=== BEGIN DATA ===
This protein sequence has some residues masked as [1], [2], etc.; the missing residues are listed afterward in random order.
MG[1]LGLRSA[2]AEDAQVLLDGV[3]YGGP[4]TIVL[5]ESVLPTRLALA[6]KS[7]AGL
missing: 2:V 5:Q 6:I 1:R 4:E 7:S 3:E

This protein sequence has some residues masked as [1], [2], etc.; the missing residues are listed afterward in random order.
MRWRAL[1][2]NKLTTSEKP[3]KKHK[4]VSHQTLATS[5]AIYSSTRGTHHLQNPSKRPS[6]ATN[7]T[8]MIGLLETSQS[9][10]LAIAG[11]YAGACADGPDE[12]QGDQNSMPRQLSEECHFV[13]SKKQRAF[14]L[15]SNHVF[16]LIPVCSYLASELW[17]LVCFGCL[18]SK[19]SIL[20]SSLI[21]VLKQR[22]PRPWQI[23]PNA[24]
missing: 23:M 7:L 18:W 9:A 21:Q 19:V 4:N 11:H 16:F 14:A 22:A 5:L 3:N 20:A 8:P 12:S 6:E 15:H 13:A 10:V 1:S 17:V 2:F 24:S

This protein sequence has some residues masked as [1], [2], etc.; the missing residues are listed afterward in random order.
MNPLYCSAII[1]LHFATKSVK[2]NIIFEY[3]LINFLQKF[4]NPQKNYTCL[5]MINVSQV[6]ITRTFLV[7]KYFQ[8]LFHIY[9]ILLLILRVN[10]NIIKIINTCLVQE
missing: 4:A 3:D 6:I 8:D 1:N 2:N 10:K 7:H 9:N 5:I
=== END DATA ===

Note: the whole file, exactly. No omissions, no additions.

This protein sequence has some residues masked as [1], [2], etc.; the missing residues are listed afterward in random order.
MG[1]LGLRSA[2]AEDAQVLLDGV[3]YGGP[4]TIVL[5]ESVLPTRLALA[6]KS[7]AGL
missing: 2:V 5:Q 6:I 1:R 4:E 7:S 3:E

This protein sequence has some residues masked as [1], [2], etc.; the missing residues are listed afterward in random order.
MRWRAL[1][2]NKLTTSEKP[3]KKHK[4]VSHQTLATS[5]AIYSSTRGTHHLQNPSKRPS[6]ATN[7]T[8]MIGLLETSQS[9][10]LAIAG[11]YAGACADGPDE[12]QGDQNSMPRQLSEECHFV[13]SKKQRAF[14]L[15]SNHVF[16]LIPVCSYLASELW[17]LVCFGCL[18]SK[19]SIL[20]SSLI[21]VLKQR[22]PRPWQI[23]PNA[24]
missing: 23:M 7:L 18:W 9:A 21:Q 19:V 4:N 11:H 16:F 14:A 22:A 5:L 3:N 20:A 8:P 12:S 6:E 15:H 13:A 10:V 1:S 17:V 2:F 24:S

This protein sequence has some residues masked as [1], [2], etc.; the missing residues are listed afterward in random order.
MNPLYCSAII[1]LHFATKSVK[2]NIIFEY[3]LINFLQKF[4]NPQKNYTCL[5]MINVSQV[6]ITRTFLV[7]KYFQ[8]LFHIY[9]ILLLILRVN[10]NIIKIINTCLVQE
missing: 4:A 3:D 6:I 8:D 1:N 2:N 10:K 7:H 9:N 5:I